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Did you get UNEXPECTED research results?

By Rita Yusko

Negative know-how

A hypothesis is formed, an experiment is run and the outcomes are not as expected. Is the research a flop? Not necessarily. There may be real value in the new knowledge.

First, if the outcomes were not successful, you have just discovered what does not work. This is also known as negative know-how. Negative know-how, or knowing which formulations or experimental conditions do not work, is as important as knowing which formulations and conditions do work. Negative know-how is considered a form of intellectual property as well. Negative know-how may be included as supporting information in a patent application for what eventually does work, but it usually is treated as a trade secret or “knowledge expertise” of the researcher.

Secondly, if the outcomes of your experiment were not as expected, and a different material, property or function resulted, you many have an invention. An invention is the result produced by the use of ingenuity or imagination that was previously unknown.

Is the invention patentable?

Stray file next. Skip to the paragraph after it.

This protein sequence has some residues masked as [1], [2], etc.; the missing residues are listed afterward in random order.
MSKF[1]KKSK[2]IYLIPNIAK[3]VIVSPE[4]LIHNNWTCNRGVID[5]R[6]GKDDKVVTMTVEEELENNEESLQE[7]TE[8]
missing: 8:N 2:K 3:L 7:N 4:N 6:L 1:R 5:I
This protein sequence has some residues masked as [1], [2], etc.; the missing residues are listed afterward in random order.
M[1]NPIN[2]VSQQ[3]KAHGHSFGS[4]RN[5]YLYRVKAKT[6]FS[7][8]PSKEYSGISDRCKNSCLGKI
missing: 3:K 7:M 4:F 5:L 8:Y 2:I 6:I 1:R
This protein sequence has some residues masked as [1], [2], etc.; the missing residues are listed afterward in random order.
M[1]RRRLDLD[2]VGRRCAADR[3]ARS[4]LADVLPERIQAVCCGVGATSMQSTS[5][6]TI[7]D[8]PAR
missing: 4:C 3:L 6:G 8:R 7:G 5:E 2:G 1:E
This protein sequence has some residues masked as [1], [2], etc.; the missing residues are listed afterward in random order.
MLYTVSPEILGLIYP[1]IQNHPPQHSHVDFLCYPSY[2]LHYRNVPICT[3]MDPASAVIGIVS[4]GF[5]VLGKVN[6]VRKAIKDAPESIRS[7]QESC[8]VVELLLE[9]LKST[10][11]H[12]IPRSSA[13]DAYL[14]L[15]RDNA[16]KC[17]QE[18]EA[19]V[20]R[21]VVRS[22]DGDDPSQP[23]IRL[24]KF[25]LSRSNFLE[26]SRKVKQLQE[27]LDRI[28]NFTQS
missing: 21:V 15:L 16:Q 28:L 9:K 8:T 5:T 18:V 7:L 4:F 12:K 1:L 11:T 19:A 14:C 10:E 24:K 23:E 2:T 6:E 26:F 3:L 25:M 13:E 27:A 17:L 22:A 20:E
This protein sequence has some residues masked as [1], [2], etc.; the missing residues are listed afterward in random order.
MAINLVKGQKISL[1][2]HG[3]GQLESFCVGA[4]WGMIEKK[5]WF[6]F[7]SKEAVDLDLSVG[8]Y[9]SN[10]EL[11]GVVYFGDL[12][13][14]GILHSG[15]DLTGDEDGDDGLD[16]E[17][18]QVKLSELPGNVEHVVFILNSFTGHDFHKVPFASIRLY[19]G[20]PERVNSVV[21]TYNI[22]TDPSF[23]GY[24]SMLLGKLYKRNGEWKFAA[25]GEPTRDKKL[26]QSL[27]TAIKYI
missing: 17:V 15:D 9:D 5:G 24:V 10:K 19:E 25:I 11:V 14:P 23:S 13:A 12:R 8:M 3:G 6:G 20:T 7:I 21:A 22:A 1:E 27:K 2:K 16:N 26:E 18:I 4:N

For an invention to be patentable in the United States, it needs to meet several criteria: the invention needs to be novel, useful and non-obvious. The United States Patent and Trademark Office defines an invention as any new and useful process, machine, article of manufacture, or composition of matter, or any new and useful improvement thereof. To determine if an invention is “non-obvious,” ask if a “person of the same discipline" would not know how to create the invention using the same mechanisms.

What is a patent?

A patent is a right granted by the United States government to an inventor “to exclude others from making, using, offering for sale, or selling the invention throughout the United States or importing the invention into the United States” for a limited time in exchange for public disclosure of the invention.

Contacting the TTO Office

If your next experiment results in materials with unique and unexpected properties and functions, remember to contact the Technology Transfer Office to discuss hidden potential of the outcomes.

By Rita Yusko

Rita Yusko
Manager, Technology Transfer Office
tto@niu.edu